Here is a summary of the benefits of a trust owning your primary residence:
Provided you do not establish a trust with the intention of prejudicing creditors, purchasing or transferring a property into a trust helps to protect the specific asset from your creditors.
There is continuity, for both the trust and the property it owns, after your death.
Assets such as farms cannot be divided. By placing these types of assets in a trust, the heirs can be the beneficiaries of the income generated by the assets.
Since the property is not registered in your name, the value of your personal estate upon your death is reduced, thereby reducing your exposure to estate duty.
Remember, however, that any loans created in order to transfer assets from your personal name into the trust will be included as an asset in your estate, unless it is fully repaid upon your death.
There are no executor’s fees on a property owned by a trust. Executor’s fees are usually 3.5percent plus VAT on the gross value (excluding any debt) of your property at the time of your death. If the property is bonded, it could be an effective cost as high as 10percent of the net value of the property.
There is no need to transfer the property from the name of the deceased into the name of his/her heir(s), resulting in savings on capital gains tax.
The punitive provisions on interest-free loans in terms of section 7C of the Income Tax Act excludes loans related to primary residences.
Consider these factors before placing your primary residence in a trust:
In the case of a primary residence, the possibility exists that higher capital gains tax will be payable on the disposal of your residence, due to the loss of the primary residence exclusion (R2 million) for capital gains purposes.
The sale of properties in a trust attracts a higher capital gains tax (36percent) versus individuals (between 7.2percent and 18percent) if the gains are not distributed to beneficiaries.
When a bank lends money to a trust and the trust has little (if any) assets with the exception of the property, then you will either have to sign as surety, or else security in the form of cash will be required.
Upon your death the bank might put in a claim, and if the estate does not have sufficient equity, the bank has the power to sell the property in order to settle the outstanding bond. The larger the outstanding debt, the greater the risk that the trust will not protect this asset against a creditor, in this case the bank.
Other assets that may form part of the trust may be at risk of exposure too.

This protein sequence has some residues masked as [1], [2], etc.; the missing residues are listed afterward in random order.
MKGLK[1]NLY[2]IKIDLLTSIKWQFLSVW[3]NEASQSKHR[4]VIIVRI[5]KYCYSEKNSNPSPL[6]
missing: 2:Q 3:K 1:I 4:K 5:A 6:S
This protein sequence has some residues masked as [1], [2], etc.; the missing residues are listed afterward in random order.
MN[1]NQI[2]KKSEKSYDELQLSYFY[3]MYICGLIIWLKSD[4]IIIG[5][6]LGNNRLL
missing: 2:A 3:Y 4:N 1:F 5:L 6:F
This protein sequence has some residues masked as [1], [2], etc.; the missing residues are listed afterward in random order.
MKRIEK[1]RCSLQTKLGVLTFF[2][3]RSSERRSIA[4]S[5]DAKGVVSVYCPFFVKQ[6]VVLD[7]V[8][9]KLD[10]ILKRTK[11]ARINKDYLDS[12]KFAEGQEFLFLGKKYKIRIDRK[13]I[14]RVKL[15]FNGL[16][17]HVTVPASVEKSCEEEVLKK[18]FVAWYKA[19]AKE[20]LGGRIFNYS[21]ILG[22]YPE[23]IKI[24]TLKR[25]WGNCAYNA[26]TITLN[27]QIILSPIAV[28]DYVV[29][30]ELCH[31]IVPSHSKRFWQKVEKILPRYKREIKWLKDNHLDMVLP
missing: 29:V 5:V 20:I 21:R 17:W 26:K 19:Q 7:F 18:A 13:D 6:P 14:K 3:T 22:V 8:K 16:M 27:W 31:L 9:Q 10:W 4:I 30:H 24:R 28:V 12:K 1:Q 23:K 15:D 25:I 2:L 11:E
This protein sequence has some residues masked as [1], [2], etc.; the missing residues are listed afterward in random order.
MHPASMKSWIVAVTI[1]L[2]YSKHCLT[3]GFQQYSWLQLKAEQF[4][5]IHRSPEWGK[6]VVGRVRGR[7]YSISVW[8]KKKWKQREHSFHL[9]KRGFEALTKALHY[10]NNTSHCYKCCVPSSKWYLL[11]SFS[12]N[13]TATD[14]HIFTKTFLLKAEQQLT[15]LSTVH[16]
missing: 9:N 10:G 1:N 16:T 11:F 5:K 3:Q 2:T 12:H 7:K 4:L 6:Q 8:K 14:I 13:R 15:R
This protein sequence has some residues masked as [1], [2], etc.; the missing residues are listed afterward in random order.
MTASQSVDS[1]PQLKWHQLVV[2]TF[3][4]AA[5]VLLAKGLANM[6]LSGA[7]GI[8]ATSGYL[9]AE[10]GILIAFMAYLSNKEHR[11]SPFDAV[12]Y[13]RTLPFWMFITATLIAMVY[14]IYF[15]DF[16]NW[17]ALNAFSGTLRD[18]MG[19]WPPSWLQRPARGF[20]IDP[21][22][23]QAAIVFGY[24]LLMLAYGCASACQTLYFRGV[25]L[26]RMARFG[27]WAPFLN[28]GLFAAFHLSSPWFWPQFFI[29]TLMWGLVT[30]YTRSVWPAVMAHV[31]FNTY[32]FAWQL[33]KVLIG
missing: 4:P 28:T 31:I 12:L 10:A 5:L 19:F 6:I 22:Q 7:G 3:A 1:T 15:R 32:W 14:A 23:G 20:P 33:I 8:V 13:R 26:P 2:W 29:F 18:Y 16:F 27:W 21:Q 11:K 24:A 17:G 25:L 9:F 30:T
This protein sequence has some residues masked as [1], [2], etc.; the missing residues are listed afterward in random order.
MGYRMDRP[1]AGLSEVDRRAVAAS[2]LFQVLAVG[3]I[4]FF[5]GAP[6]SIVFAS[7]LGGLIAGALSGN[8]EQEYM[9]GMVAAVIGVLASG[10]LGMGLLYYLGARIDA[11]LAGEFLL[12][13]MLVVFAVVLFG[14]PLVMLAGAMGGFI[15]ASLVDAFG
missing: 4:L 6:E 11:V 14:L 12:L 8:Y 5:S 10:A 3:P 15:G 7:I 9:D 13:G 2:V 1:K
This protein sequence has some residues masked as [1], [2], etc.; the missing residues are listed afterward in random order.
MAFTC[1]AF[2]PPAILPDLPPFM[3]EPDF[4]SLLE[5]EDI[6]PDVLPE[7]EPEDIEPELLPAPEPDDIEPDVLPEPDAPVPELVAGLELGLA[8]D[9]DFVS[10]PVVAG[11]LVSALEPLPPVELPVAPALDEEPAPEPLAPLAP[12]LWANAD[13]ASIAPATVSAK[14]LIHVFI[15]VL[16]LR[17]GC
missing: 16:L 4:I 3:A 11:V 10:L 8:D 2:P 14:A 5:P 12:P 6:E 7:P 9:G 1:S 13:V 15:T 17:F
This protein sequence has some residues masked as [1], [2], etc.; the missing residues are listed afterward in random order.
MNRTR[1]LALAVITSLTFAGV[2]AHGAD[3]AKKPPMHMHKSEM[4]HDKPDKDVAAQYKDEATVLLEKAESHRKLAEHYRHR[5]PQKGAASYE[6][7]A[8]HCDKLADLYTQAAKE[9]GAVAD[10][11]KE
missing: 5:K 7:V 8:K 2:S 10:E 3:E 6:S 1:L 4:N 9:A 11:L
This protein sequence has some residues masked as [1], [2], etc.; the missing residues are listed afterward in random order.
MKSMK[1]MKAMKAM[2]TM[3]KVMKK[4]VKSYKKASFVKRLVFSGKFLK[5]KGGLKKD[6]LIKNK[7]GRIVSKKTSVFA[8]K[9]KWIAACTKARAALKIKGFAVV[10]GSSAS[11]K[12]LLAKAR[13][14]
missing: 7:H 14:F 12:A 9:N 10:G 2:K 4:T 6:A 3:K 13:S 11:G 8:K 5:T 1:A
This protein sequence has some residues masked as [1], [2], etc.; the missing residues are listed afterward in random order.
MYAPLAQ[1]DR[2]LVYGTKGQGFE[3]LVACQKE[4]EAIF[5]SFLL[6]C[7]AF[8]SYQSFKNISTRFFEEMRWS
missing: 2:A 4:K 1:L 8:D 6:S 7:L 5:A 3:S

In view of the fact that trustees cannot enter into agreements until they have been issued with Letters of Authority by the Master, it should be noted that no person may enter into an agreement “on behalf of a trust to be formed”.
Any offer to purchase or agreement of sale signed by trustees before they have been appointed in writing by the Master (and a Letters of Authority has been issued) is void and unenforceable.
It is important to ascertain from the trust deed whether the trustees have the power to buy and sell property on behalf of the trust.
In situations where the trust requires a mortgage bond, the power of the trustees to mortgage trust property must be specifically provided for in the trust deed. The trust deed also stipulates how the decisions of trustees are to be taken.
Trustees always have to ensure that the required number of trustees are in office as required in the trust deed, and that decisions are properly taken and documented.
If only one trustee is going to sign the agreement of sale and/or the conveyancing documents required to give effect to the transfer of the property, he/she must be authorised to do so by a resolution that has been signed by all the other trustees.
An asset register must be kept of each property acquired in a trust. Any repairs, maintenance, insurance or other bills, such as water and rates and taxes, will be for the trust’s account. It is accepted practice that if the beneficiaries stay in the house for free, they must pay for these costs.
Van der Spuy is a registered Fiduciary Practitioner of South Africa® and the founder of Trusteeze®, which specialises in trust administration.